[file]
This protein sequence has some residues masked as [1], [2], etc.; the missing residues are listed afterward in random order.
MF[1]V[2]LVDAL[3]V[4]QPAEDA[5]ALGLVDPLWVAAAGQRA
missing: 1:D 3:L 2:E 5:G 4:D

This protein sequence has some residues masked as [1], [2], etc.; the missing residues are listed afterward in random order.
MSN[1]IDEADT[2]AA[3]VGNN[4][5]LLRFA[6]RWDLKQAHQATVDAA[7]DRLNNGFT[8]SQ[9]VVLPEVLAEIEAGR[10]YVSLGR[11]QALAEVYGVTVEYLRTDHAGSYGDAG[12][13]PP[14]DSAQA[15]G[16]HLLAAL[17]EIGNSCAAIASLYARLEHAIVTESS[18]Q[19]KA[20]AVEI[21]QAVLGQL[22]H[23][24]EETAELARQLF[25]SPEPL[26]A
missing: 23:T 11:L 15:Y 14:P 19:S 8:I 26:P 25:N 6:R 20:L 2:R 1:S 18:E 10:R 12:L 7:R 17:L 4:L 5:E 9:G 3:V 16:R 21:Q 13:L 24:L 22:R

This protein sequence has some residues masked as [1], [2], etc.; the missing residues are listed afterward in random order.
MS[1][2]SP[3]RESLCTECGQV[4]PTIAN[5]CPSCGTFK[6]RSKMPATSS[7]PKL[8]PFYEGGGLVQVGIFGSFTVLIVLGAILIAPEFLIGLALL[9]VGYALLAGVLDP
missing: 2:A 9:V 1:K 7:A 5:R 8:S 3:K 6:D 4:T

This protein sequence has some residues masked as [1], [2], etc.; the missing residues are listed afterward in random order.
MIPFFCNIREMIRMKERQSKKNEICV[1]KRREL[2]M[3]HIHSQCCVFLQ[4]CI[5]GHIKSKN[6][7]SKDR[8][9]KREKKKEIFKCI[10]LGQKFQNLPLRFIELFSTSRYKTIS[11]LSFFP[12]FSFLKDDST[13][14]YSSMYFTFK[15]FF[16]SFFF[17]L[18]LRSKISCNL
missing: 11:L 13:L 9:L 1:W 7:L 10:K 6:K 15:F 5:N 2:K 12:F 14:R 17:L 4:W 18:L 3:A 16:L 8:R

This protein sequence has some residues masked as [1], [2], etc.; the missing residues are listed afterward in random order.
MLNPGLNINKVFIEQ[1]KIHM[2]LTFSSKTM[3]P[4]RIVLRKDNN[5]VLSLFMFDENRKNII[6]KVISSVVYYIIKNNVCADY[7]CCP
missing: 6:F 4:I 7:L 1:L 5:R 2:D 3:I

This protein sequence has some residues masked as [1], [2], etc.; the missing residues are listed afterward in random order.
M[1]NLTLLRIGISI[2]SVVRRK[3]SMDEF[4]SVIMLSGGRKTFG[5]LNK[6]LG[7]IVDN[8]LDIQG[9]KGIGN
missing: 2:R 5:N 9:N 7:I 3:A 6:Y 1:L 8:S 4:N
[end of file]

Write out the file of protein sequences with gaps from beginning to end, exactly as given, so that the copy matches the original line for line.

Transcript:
This protein sequence has some residues masked as [1], [2], etc.; the missing residues are listed afterward in random order.
MF[1]V[2]LVDAL[3]V[4]QPAEDA[5]ALGLVDPLWVAAAGQRA
missing: 1:D 3:L 2:E 5:G 4:D

This protein sequence has some residues masked as [1], [2], etc.; the missing residues are listed afterward in random order.
MSN[1]IDEADT[2]AA[3]VGNN[4][5]LLRFA[6]RWDLKQAHQATVDAA[7]DRLNNGFT[8]SQ[9]VVLPEVLAEIEAGR[10]YVSLGR[11]QALAEVYGVTVEYLRTDHAGSYGDAG[12][13]PP[14]DSAQA[15]G[16]HLLAAL[17]EIGNSCAAIASLYARLEHAIVTESS[18]Q[19]KA[20]AVEI[21]QAVLGQL[22]H[23][24]EETAELARQLF[25]SPEPL[26]A
missing: 23:T 11:L 15:Y 14:P 19:S 8:I 26:P 25:N 6:R 20:L 2:R 1:S 18:E 10:R 12:L 7:R 17:L 4:L 5:E 9:G 3:V 16:R 21:Q 13:L 24:L 22:R

This protein sequence has some residues masked as [1], [2], etc.; the missing residues are listed afterward in random order.
MS[1][2]SP[3]RESLCTECGQV[4]PTIAN[5]CPSCGTFK[6]RSKMPATSS[7]PKL[8]PFYEGGGLVQVGIFGSFTVLIVLGAILIAPEFLIGLALL[9]VGYALLAGVLDP
missing: 2:A 9:V 1:K 7:A 5:R 8:S 3:K 6:D 4:T

This protein sequence has some residues masked as [1], [2], etc.; the missing residues are listed afterward in random order.
MIPFFCNIREMIRMKERQSKKNEICV[1]KRREL[2]M[3]HIHSQCCVFLQ[4]CI[5]GHIKSKN[6][7]SKDR[8][9]KREKKKEIFKCI[10]LGQKFQNLPLRFIELFSTSRYKTIS[11]LSFFP[12]FSFLKDDST[13][14]YSSMYFTFK[15]FF[16]SFFF[17]L[18]LRSKISCNL
missing: 11:L 13:L 9:L 1:W 7:L 10:K 6:K 15:F 5:N 2:K 12:F 14:R 17:L 4:W 18:L 3:A 16:L 8:R

This protein sequence has some residues masked as [1], [2], etc.; the missing residues are listed afterward in random order.
MLNPGLNINKVFIEQ[1]KIHM[2]LTFSSKTM[3]P[4]RIVLRKDNN[5]VLSLFMFDENRKNII[6]KVISSVVYYIIKNNVCADY[7]CCP
missing: 6:F 4:I 7:L 1:L 5:R 2:D 3:I

This protein sequence has some residues masked as [1], [2], etc.; the missing residues are listed afterward in random order.
M[1]NLTLLRIGISI[2]SVVRRK[3]SMDEF[4]SVIMLSGGRKTFG[5]LNK[6]LG[7]IVDN[8]LDIQG[9]KGIGN
missing: 2:R 5:N 9:N 7:I 3:A 6:Y 1:L 8:S 4:N